According to the census data, the more restrictive approach approved by the Trump administration is working to reduce immigration, and it dropped by around 200,000 people in 2018. That's a decline of over 70 percent from 2017.

Despite exception to US immigration law, man faced detainment

Like with most rules, there are exceptions to certain immigration-related issues. For instance, even if a person did not enter Louisiana or another part of the United States legally, he or she may not be detained in the event that the individual is participating in a lawsuit against an employer for work-related violations. Of course, even exceptions to U.S. immigration law rules can be ignored by officials.

It was recently reported that this type of scenario happened to an individual in another state. The 45-year-old Chinese national is currently involved in a lawsuit with his former employer over unpaid wages. The man claims that he is owed approximately $200,000. The man had gone to lunch with one of his attorneys after giving a deposition, and before entering the restaurant, the man was taken into custody by Immigration and Customs Enforcement.

Louisiana seeing rapid increase in immigration detention

Immigration issues are affecting people in all areas of the country. Immigration detention is becoming a serious concern for immigrants and advocates alike, and it seems to many as if numerous detainees go in and only a few come out. Some states are seeing more detainees and detention centers than others.

In particular, Louisiana has one of the fastest-growing numbers of detained immigrants in the United States. Immigration and Customs Enforcement contracted with private prison companies in the state to create more detention centers. As of early August, there were nearly 4,000 detainees in the state, and in September, ICE contracted to open another eight detention centers, which would more than double the number of beds available to detain immigrants.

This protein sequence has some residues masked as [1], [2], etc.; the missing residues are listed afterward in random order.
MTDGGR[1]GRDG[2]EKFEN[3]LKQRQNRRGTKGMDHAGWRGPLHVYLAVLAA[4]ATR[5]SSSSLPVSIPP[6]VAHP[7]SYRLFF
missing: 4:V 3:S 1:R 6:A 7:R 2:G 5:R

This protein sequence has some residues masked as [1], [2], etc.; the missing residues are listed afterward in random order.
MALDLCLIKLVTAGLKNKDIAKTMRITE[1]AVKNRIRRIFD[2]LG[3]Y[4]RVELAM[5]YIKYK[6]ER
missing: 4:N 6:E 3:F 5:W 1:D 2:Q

Judge once again blocks proposed asylum limits

Political atmospheres can easily become complicated. Lately, it seems as if there is much back-and-forth regarding immigration and asylum in the United States, and that trend only continues. As new policies are proposed, blocked, appealed, granted or blocked again, many people in Louisiana and across the country undoubtedly feel uneasy.

It was recently reported that a federal judge restored his block to a rule proposed by the current presidential administration. The order would prevent individuals from seeking asylum in the United States if they first lived or traveled through a third country before coming to the United States, namely individuals from Central America who must first travel through Mexico. The judge had initially blocked the order, but it was then allowed to apply to certain states.